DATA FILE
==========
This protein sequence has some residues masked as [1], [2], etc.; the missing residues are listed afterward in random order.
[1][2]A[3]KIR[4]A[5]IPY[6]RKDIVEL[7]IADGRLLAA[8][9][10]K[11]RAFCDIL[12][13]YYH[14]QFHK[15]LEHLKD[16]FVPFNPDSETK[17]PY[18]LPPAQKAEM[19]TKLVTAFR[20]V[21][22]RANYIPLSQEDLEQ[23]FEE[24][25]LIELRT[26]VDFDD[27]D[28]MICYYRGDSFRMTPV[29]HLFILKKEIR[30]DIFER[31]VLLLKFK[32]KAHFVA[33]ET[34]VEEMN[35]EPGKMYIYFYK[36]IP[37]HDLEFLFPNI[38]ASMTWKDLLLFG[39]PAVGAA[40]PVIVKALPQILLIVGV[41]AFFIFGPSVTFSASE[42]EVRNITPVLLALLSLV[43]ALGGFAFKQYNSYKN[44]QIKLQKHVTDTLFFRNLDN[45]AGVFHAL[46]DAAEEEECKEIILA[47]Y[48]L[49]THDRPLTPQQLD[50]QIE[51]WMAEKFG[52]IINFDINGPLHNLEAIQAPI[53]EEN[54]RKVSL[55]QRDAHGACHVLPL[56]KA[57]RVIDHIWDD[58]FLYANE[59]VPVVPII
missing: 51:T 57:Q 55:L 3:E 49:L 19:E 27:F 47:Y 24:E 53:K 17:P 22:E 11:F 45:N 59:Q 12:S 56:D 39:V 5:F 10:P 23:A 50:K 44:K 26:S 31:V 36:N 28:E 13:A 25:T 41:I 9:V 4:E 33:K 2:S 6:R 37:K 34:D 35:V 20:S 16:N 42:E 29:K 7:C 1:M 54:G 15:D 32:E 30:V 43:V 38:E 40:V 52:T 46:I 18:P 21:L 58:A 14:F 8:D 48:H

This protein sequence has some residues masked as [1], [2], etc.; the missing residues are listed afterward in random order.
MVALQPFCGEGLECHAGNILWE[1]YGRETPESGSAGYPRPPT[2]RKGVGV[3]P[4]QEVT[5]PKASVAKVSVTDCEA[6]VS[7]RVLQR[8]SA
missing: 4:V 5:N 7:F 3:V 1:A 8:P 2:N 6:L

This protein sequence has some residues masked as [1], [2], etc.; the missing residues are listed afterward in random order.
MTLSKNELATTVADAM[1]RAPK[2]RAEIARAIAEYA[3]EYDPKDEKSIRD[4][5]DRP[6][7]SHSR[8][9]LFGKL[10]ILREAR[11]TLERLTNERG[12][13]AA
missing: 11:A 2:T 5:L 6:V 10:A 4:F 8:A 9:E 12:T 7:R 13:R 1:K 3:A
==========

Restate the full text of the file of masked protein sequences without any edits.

This protein sequence has some residues masked as [1], [2], etc.; the missing residues are listed afterward in random order.
[1][2]A[3]KIR[4]A[5]IPY[6]RKDIVEL[7]IADGRLLAA[8][9][10]K[11]RAFCDIL[12][13]YYH[14]QFHK[15]LEHLKD[16]FVPFNPDSETK[17]PY[18]LPPAQKAEM[19]TKLVTAFR[20]V[21][22]RANYIPLSQEDLEQ[23]FEE[24][25]LIELRT[26]VDFDD[27]D[28]MICYYRGDSFRMTPV[29]HLFILKKEIR[30]DIFER[31]VLLLKFK[32]KAHFVA[33]ET[34]VEEMN[35]EPGKMYIYFYK[36]IP[37]HDLEFLFPNI[38]ASMTWKDLLLFG[39]PAVGAA[40]PVIVKALPQILLIVGV[41]AFFIFGPSVTFSASE[42]EVRNITPVLLALLSLV[43]ALGGFAFKQYNSYKN[44]QIKLQKHVTDTLFFRNLDN[45]AGVFHAL[46]DAAEEEECKEIILA[47]Y[48]L[49]THDRPLTPQQLD[50]QIE[51]WMAEKFG[52]IINFDINGPLHNLEAIQAPI[53]EEN[54]RKVSL[55]QRDAHGACHVLPL[56]KA[57]RVIDHIWDD[58]FLYANE[59]VPVVPII
missing: 51:T 57:Q 55:L 3:E 49:L 19:E 27:F 47:Y 24:E 53:K 17:P 22:E 11:F 45:N 59:Q 12:S 56:D 39:V 5:F 10:P 23:A 50:K 44:K 26:S 31:V 36:N 28:E 13:A 25:T 41:I 9:V 4:E 33:K 2:S 6:R 37:K 34:D 35:V 20:S 16:N 42:E 29:K 7:C 1:M 54:G 15:D 32:E 30:V 43:V 38:E 40:V 52:T 46:I 18:P 21:L 58:A 14:F 8:D 48:H

This protein sequence has some residues masked as [1], [2], etc.; the missing residues are listed afterward in random order.
MVALQPFCGEGLECHAGNILWE[1]YGRETPESGSAGYPRPPT[2]RKGVGV[3]P[4]QEVT[5]PKASVAKVSVTDCEA[6]VS[7]RVLQR[8]SA
missing: 4:V 5:N 7:F 3:V 1:A 8:P 2:N 6:L

This protein sequence has some residues masked as [1], [2], etc.; the missing residues are listed afterward in random order.
MTLSKNELATTVADAM[1]RAPK[2]RAEIARAIAEYA[3]EYDPKDEKSIRD[4][5]DRP[6][7]SHSR[8][9]LFGKL[10]ILREAR[11]TLERLTNERG[12][13]AA
missing: 11:A 2:T 5:L 6:V 10:A 4:F 8:A 9:E 12:T 7:R 13:R 1:K 3:A